This course is intended for people with a basic background in materials science who need to understand the broad range of techniques available to characterize thick films, thin films, and surfaces. The course is appropriate for technicians, engineers, and managers who perform or specify characterization work as well as students seeking a broad understanding of the field. The tutorial examines a broad range of important properties of discusses how film thickness may cause measured values/performance to differ from bulk properties. Generic differences between counting and spectroscopic techniques are presented and available “probes” are identified.
- HIPIMS - An Introduction
- Stationary plasmas, sheaths, discharge
- The dc magnetron processes
- Ion surface modification: etching and film growth, energetic condensation
- Pulsed plasmas and sheaths
- High Power Impulse Magnetron Sputtering: the discharge
- Plasma characterization and plasma diagnostics
- Substrate biasing: etching / growth assist
- Interface engineering by using HIPIMS plasmas
- Deposition and coatings by HIPIMS
This tutorial is intended for engineers, technicians, students, and others interested in using pulsed plasmas for deposition in general, and high power impulse magnetron sputtering (HIPIMS) in particular. Some basic understanding or experience with plasmas and materials is desirable but not required.
The tutorial starts with an introduction to basic plasma and sheath physics, as it is relevant to coatings and films. We will explain the operation and physical processes of DC magnetrons to provide the foundation for the understanding of the time-dependent processes in pulsed systems. To appreciate the effects of pulsed plasmas on coatings, we provide a brief overview on film growth modes and the effects obtained by ion bombardment. Attention will also be paid to substrate surface modification by very energetic ions (etching) where sputtering and shallow ion implantation occur. The world of pulsed plasma processing is introduced by considering the effects of pulsing on the plasma and sheath.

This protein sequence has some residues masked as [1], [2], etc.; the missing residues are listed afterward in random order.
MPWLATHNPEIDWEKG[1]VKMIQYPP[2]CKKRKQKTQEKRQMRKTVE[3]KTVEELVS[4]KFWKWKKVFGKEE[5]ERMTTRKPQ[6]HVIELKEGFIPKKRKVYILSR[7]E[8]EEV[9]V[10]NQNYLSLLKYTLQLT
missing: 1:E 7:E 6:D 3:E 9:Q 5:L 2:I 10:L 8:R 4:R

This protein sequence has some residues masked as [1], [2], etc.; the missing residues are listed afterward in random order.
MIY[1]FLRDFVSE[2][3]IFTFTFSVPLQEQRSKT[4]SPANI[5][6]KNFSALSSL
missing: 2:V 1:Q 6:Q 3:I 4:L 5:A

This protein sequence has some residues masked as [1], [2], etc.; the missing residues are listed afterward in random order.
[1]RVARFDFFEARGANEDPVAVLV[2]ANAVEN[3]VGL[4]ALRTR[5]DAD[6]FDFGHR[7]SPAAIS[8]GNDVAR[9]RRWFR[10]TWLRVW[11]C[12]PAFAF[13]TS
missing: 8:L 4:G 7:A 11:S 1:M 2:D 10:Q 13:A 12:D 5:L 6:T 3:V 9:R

Equipped with these basics, we move on to the central topic of this tutorial, high power impulse magnetron sputtering (HIPIMS). With HIPIMS we mean a pulsed sputtering process where the power density on the sputtering target is greatly enhanced (about two orders of magnitude) over the average power density. Hence, the word “impulse” is adopted to signify a low duty cycle. We will explain how the time-dependent HIPIMS discharge differs from conventional magnetron discharges.
Based on various plasma diagnostics techniques, the HIPIMS plasma is characterized and compared to plasmas of other magnetron and arc discharges. The high degree of ionization of the sputtered material enables effective surface modification via ion etching and ion assistance to film growth. The interface to the substrate can be engineered and the film texture can be influenced using the HIPIMS plasma and appropriate bias.
The tutorial is concluded by considering various available hardware (power supplies etc.) and industrial applications such as tool coatings.Instructor: Tom Christensen, Provost/Professor of Physics, University of Colorado - Colorado Springs
Tom Christensen is a Professor in the Department of Physics at the University of Colorado at Colorado Springs. He received his B.S. in physics from the University of Minnesota in 1979 and his M.S. and Ph.D. degrees in Applied Physics from Cornell University. After several years at Sandia National Laboratories in Albuquerque he joined the University of Colorado faculty in 1989 where he has served as Department Chair, Dean and Provost. He has worked with vacuum technology, thin film technology and surface characterization since 1980 and has taught local AVS or SVC short courses since 1992.
This course is currently available via:
On Location Education Program